Peter Zhang said, “Remuneration is always the barometer of a sector. Our figures clearly demonstrate that these four industries are bearing the brunt of the evolution in the human resources market caused by the industrial expansion. According to Zhang:
- In the retail sector, the change in sales channel and consumption habits forces major traditional retail businesses to try to expand online with an imminent demand for talent transformation.
- The high-tech/manufacturing sector is also experiencing the pain of industrial upgrading. The development from low value-added OEM (Original Equipment Manufacturer) processing to the manufacturing of products with independent design patents has generated a battle for high-quality talent extending from the research and development of products to packaging design, to skilled front-line workers.
- Fast moving consumer goods are particularly sensitive to the right pricing. With the soaring cost of raw materials, a greater importance needs to be place on employee productivity and on a strong understanding of the demand for talents in the market.
- The health care sector is known as one of the hottest sectors in China. However, according to Aon Hewitt’s 2012 survey results, this trend is stabilizing. After years of rapid growth, the health care industry is looking at re-evaluating its structure and sales strategy. With the injection of more domestic and foreign funds in this industry, and the dependence of sales channels in the second and third-tier cities, the upgrading of sales means and localization of product development are bound to bring a new round of competition for talents."
The generation born in 1980s (Gen Y) constitutes the main force of the talent market, while the demand for employees remains diversified
Aon Hewitt’s 2012 China Human Capital Intelligence Report found that the generation born in 1980s (or Generation Y), which has been known as the new force of the workplace for many years, has become the main age component in the current talent market. Compared with 2007, the proportion of employees born in the 1980s is growing at a rate of almost 40 percent. Currently, the average proportion in various sectors has exceeded 65 percent. In some industries and functions, such as production of the high-tech manufacturing sector, the proportion has reached up to 80 percent. The new generation born in 1990s also has grown to be another large group in the workplace. At management level, the diversified age structure of employees has also created new demands. Aon Hewitt believes selecting the correct means of communications and incentives to improve these groups’ engagement and optimize their performance has become an important area of concern for management.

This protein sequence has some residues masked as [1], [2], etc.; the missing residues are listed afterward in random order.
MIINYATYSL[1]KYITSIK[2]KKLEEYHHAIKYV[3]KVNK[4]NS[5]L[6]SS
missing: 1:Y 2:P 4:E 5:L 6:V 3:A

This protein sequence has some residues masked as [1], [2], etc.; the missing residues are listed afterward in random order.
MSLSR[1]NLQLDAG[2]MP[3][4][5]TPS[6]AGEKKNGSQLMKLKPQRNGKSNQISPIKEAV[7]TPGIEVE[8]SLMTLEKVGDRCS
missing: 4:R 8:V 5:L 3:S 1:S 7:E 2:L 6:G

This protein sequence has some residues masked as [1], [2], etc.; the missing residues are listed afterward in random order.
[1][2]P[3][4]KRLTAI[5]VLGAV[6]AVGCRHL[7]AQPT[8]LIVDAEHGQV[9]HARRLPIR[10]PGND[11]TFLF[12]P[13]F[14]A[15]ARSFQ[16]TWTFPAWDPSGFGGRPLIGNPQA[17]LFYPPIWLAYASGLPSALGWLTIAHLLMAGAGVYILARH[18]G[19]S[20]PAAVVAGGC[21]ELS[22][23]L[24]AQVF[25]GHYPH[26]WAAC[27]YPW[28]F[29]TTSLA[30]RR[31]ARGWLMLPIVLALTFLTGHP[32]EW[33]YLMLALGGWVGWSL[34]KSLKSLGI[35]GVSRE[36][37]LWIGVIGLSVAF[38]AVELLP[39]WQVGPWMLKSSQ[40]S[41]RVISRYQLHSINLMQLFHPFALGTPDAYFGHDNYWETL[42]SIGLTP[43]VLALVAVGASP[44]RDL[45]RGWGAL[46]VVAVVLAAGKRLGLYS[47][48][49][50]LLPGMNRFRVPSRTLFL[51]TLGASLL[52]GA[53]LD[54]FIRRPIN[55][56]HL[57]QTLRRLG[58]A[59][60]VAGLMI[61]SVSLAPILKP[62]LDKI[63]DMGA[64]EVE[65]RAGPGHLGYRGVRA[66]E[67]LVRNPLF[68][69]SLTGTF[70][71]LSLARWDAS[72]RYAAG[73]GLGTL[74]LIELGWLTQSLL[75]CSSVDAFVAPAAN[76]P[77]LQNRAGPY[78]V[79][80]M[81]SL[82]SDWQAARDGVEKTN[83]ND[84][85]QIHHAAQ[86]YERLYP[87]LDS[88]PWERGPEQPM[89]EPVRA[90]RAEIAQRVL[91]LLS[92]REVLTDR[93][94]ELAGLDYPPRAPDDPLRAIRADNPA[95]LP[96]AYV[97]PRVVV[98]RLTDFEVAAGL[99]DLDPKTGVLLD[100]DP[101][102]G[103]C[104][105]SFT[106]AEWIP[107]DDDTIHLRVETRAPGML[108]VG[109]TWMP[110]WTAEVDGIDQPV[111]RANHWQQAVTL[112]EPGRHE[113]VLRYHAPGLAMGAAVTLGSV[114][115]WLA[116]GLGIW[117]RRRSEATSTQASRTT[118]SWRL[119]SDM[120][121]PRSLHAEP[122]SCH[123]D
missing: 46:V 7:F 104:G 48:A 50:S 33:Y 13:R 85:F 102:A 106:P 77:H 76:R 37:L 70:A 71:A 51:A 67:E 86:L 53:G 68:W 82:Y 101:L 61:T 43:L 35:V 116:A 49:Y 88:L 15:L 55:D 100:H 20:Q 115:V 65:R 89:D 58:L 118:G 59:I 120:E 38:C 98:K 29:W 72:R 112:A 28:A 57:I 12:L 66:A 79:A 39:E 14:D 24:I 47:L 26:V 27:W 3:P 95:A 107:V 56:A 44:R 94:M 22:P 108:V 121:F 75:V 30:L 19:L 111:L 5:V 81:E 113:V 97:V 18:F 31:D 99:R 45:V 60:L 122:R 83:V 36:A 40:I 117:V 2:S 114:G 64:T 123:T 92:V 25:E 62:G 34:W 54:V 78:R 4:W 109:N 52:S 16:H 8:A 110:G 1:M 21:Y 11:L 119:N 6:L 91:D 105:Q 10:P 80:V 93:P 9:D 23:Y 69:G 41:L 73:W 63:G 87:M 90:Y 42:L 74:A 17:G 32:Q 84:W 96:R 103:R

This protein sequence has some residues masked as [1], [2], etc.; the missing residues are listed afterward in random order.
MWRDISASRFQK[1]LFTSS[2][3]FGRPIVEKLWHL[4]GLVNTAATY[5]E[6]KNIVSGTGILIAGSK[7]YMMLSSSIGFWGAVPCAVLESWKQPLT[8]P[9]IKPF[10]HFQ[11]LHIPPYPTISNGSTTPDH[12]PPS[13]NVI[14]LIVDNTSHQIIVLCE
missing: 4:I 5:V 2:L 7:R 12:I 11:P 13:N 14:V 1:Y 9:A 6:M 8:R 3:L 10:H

Peter Zhang concluded, “As China’s economy has entered the stage of medium-speed development, the impact on the industry is also reflected in the slowdown in sales. For example, the health care sector which has always maintained a high growth in sales has seen its sales rate decrease by 5 percentage points in 2012 compared to 2009. However, enterprises will never stop seeking maximal profits. In the short-term with continuous increase in personnel costs, the improvement in productivity has become the only way to realize sustainable development in enterprises."
About Aon Hewitt
Aon Hewitt is the global leader in human resources solutions. The company partners with organizations to solve their most complex benefits, talent and related financial challenges, and improve business performance. Aon Hewitt designs, implements, communicates and administers a wide range of human capital, retirement, investment management, health care, compensation and talent management strategies. With more than 29,000 professionals in 90 countries, Aon Hewitt makes the world a better place to work for clients and their employees. For more information on Aon Hewitt, please visit www.aonhewitt.com/apac.
Aon plc (NYSE:AON) is the leading global provider of risk management, insurance and reinsurance brokerage, and human resources solutions and outsourcing services. Through its more than 62,000 colleagues worldwide, Aon unites to empower results for clients in over 120 countries via innovative and effective risk and people solutions and through industry-leading global resources and technical expertise. Aon has been named repeatedly as the world's best broker, best insurance intermediary, reinsurance intermediary, captives manager and best employee benefits consulting firm by multiple industry sources. Visit http://www.aon.com for more information on Aon and http://www.aon.com/manchesterunited to learn about Aon's global partnership and shirt sponsorship with Manchester United.
For further information: Media Contact: Romy Serfaty Aon Hewitt Public Relations +852 2917 7952 Romy.email@example.com